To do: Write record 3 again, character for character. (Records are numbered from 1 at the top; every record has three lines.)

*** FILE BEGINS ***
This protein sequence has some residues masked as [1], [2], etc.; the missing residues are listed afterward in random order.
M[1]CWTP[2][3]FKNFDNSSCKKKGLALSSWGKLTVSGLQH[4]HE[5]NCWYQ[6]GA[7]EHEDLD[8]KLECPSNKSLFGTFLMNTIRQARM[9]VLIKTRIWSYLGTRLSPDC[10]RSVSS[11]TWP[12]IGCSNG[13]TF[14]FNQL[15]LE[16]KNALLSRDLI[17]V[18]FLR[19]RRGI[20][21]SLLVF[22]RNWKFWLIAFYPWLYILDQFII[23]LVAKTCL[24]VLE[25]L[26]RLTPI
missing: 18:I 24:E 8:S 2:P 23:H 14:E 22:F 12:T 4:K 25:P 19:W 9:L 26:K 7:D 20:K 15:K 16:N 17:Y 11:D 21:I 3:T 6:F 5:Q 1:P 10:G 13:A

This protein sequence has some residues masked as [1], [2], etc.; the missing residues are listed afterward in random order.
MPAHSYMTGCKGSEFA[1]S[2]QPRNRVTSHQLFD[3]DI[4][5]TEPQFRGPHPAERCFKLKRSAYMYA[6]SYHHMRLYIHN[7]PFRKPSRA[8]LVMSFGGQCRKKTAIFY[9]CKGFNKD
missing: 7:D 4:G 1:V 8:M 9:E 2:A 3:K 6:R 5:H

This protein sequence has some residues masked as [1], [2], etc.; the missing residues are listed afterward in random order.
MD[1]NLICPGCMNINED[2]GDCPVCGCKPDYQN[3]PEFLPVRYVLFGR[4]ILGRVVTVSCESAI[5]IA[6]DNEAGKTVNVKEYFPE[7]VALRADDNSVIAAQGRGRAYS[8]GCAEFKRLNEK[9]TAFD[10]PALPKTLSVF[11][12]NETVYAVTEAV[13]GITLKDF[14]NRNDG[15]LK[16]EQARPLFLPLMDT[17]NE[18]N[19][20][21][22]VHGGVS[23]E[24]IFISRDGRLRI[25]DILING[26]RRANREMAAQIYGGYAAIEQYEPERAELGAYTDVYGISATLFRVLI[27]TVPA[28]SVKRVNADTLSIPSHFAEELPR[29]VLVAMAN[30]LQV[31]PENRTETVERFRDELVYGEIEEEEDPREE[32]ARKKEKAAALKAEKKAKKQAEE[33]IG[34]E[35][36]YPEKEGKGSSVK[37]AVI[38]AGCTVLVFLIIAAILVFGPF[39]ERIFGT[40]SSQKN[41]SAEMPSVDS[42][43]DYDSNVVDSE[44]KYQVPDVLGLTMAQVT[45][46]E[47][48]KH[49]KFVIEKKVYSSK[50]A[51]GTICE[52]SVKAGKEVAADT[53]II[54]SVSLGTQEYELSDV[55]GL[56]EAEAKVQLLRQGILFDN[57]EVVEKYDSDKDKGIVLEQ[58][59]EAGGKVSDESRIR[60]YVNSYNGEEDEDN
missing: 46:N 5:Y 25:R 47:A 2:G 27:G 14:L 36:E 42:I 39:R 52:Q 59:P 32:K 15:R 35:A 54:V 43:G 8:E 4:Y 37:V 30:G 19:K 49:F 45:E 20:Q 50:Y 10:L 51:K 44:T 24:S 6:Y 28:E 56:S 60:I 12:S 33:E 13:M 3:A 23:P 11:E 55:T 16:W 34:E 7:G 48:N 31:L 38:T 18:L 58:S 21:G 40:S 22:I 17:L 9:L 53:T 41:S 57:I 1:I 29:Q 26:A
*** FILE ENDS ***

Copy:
This protein sequence has some residues masked as [1], [2], etc.; the missing residues are listed afterward in random order.
MD[1]NLICPGCMNINED[2]GDCPVCGCKPDYQN[3]PEFLPVRYVLFGR[4]ILGRVVTVSCESAI[5]IA[6]DNEAGKTVNVKEYFPE[7]VALRADDNSVIAAQGRGRAYS[8]GCAEFKRLNEK[9]TAFD[10]PALPKTLSVF[11][12]NETVYAVTEAV[13]GITLKDF[14]NRNDG[15]LK[16]EQARPLFLPLMDT[17]NE[18]N[19][20][21][22]VHGGVS[23]E[24]IFISRDGRLRI[25]DILING[26]RRANREMAAQIYGGYAAIEQYEPERAELGAYTDVYGISATLFRVLI[27]TVPA[28]SVKRVNADTLSIPSHFAEELPR[29]VLVAMAN[30]LQV[31]PENRTETVERFRDELVYGEIEEEEDPREE[32]ARKKEKAAALKAEKKAKKQAEE[33]IG[34]E[35][36]YPEKEGKGSSVK[37]AVI[38]AGCTVLVFLIIAAILVFGPF[39]ERIFGT[40]SSQKN[41]SAEMPSVDS[42][43]DYDSNVVDSE[44]KYQVPDVLGLTMAQVT[45][46]E[47][48]KH[49]KFVIEKKVYSSK[50]A[51]GTICE[52]SVKAGKEVAADT[53]II[54]SVSLGTQEYELSDV[55]GL[56]EAEAKVQLLRQGILFDN[57]EVVEKYDSDKDKGIVLEQ[58][59]EAGGKVSDESRIR[60]YVNSYNGEEDEDN
missing: 46:N 5:Y 25:R 47:A 2:G 27:G 14:L 36:E 42:I 39:R 52:Q 59:P 32:K 15:R 35:A 54:V 43:G 8:E 4:Y 37:V 30:G 19:K 49:F 45:E 20:Q 50:Y 10:L 51:K 44:T 24:S 6:Y 28:E 56:S 60:I 12:S 33:E 13:M 3:A 23:P 11:E 55:T 16:W 34:E 7:G 48:N 31:L 38:T 18:L 58:S 21:G 40:S 22:I 17:L 9:L 53:T 41:S 57:I 1:I 29:Q 26:A